The pressure will build slowly, but it will be constant, and it will ultimately end with Governor Mark Sanford’s resignation. That is the view of noted Clemson University Political Science professor and Republican political consultant Dr. David Woodard. Despite the apologetic, contrite tone Sanford took in the meeting with his cabinet Friday morning with the appearance of “business as usual” Woodard says the deck is stacked against Sanford.
“I was in Tennessee when Governor Ray Blanton had to leave office early in 1978 and, of course, if you think about the Watergate scandal, usually as these demands to leave grow and grow. They’re investigations, new revelations and after a while just the sort of war weariness of it begins to lend to “we’ve got to change.”
Woodard says like other politicians who have faced scandalous situations, Sanford will slowly realize with the help of family, close friends, and confidants that his resignation would be best for all involved including the state of South Carolina because he and the citizenry will face this situation from all quarters of society.
“I think there will be more and more newspaper editorials, there will be more and more revelations. As that begins to build, so will be the demand that he leave just to stop the bleeding, because the state can’t take the abuse. The constant national news, the Letterman jokes night after night and all that kind of stuff after a while everyone’s getting hurt by this.”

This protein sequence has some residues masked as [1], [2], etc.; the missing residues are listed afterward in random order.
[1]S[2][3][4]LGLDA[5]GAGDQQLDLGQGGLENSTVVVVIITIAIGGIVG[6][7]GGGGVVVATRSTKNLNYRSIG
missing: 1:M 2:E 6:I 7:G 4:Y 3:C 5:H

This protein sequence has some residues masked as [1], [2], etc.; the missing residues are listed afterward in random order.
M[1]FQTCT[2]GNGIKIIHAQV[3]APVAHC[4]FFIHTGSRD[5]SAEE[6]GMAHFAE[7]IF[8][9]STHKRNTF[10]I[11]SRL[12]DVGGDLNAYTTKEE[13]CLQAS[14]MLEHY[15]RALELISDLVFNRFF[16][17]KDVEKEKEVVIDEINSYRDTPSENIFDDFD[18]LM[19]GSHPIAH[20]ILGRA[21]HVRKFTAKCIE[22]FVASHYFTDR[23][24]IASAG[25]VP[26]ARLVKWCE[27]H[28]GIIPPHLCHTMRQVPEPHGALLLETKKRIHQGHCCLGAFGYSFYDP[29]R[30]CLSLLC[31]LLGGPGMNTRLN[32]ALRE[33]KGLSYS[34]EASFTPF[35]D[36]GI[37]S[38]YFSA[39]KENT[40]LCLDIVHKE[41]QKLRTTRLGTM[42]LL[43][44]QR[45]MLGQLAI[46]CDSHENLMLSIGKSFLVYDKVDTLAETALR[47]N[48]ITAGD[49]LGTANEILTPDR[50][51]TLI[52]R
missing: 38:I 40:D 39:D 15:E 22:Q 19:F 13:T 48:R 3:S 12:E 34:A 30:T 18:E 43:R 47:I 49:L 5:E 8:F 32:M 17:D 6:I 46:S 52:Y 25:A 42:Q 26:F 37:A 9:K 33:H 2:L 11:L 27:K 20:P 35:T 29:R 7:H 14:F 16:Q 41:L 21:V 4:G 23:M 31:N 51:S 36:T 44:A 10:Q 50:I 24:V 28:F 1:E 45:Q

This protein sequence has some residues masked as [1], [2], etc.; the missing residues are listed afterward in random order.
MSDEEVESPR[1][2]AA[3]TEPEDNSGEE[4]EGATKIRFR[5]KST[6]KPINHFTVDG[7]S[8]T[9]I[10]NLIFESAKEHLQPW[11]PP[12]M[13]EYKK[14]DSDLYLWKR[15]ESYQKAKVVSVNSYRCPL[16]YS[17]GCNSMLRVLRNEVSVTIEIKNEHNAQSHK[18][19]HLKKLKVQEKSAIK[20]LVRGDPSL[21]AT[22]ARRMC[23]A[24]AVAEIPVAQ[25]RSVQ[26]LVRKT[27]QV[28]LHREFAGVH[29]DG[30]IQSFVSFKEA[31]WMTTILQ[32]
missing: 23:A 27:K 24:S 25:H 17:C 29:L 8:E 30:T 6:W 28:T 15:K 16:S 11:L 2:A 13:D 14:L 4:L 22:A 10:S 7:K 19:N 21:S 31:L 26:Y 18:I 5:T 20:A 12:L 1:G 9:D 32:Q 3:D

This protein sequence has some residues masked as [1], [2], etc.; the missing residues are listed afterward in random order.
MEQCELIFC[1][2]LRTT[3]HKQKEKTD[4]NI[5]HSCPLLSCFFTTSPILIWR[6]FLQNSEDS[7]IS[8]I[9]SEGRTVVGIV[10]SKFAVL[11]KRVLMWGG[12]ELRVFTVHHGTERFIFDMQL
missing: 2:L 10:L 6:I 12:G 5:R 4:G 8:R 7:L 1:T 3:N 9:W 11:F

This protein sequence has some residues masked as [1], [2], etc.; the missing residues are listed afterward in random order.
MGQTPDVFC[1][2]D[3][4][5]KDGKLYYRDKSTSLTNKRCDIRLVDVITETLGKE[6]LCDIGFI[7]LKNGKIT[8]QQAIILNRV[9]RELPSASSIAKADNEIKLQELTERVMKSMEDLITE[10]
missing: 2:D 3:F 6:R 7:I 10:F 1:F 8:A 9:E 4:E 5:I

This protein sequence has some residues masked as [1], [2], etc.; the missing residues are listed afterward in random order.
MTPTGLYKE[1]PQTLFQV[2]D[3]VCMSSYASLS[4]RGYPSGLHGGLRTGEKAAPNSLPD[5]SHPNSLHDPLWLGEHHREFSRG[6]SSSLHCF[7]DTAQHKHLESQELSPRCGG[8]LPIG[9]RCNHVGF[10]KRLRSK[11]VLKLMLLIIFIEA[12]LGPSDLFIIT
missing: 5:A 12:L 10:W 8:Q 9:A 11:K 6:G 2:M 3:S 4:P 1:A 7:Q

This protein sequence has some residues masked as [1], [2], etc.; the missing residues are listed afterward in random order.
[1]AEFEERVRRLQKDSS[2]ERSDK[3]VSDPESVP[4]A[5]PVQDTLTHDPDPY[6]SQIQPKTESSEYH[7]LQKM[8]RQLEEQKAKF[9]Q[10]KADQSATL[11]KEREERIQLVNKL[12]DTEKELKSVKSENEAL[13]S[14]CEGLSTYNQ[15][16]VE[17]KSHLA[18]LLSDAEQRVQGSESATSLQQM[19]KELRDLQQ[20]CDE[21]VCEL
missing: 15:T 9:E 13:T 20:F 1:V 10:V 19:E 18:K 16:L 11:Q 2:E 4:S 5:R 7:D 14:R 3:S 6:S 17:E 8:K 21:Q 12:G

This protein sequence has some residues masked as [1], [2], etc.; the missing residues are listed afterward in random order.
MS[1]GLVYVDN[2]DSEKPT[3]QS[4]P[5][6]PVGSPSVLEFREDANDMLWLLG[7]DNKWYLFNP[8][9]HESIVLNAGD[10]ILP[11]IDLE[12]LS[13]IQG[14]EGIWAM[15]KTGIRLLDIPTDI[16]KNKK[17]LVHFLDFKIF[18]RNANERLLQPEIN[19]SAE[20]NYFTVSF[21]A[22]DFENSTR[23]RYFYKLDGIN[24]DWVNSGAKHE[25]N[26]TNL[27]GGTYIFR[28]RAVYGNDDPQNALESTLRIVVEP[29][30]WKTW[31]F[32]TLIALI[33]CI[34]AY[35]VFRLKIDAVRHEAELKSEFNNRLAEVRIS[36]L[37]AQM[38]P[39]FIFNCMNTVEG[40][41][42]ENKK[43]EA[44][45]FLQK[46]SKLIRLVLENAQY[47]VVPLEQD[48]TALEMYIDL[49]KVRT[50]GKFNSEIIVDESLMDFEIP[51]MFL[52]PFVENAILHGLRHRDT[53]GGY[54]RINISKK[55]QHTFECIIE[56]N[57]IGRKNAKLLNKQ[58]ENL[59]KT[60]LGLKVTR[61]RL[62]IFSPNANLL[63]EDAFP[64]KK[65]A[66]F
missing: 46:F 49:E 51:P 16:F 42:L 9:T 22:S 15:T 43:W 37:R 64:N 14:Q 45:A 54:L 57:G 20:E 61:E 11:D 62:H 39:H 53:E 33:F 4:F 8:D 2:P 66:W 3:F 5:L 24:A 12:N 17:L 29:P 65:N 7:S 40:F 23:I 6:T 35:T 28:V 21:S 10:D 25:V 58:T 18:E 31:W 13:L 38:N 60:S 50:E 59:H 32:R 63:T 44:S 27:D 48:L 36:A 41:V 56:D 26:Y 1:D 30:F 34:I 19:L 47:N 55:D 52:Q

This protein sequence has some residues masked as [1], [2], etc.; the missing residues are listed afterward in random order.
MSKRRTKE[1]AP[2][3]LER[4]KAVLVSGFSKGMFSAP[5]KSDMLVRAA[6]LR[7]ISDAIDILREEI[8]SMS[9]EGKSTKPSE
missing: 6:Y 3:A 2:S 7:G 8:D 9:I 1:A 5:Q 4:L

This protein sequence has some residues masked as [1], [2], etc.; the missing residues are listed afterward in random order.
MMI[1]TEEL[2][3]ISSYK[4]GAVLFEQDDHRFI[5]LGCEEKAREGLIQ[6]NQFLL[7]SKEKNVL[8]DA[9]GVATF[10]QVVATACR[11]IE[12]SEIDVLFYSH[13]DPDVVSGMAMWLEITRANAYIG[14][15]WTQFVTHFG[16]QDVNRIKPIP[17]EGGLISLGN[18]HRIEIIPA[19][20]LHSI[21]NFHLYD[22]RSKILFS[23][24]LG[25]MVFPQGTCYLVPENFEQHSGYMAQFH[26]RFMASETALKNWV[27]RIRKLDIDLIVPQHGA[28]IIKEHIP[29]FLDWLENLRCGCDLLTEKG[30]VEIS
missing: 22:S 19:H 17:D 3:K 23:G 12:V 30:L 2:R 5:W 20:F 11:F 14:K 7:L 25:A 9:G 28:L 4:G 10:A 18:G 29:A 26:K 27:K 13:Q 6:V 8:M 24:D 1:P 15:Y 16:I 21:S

Woodard says no one denies that Sanford’s infidelity was wrong and he has apologized for it. However, like many political figures before him, Sanford failed to realize the trap is set when you try to cover your tracks.
“What they did was wrong but that’s not really what they get dragged into court or dragged into impeachment for, it’s the cover up. Bill Clinton was convicted for things he said under oath and that is why he was brought into impeachment. It’s those kind of things that get you into trouble later on. That is where he (Sanford) will begin to stumble.”
Woodard says while Sanford’s affair and subsequent fabrication of his whereabouts will likely drive him out of office, history will ultimately show that the failure of Sanford’s reign as Governor is one of personality.
“You don’t have inherent powers in the office, they’re developed through the personality of the man who occupies the office. Carroll Campbell being the latest example here as somebody who could reach across the aisle and talk to people and spend lots of time negotiating to get what he wanted and he got quite a bit from a largely Democratic legislature. That is the opposite of Mark Sanford, because Mark Sanford did not like that part of the job, dealing with people that he didn’t feel like were of his class.”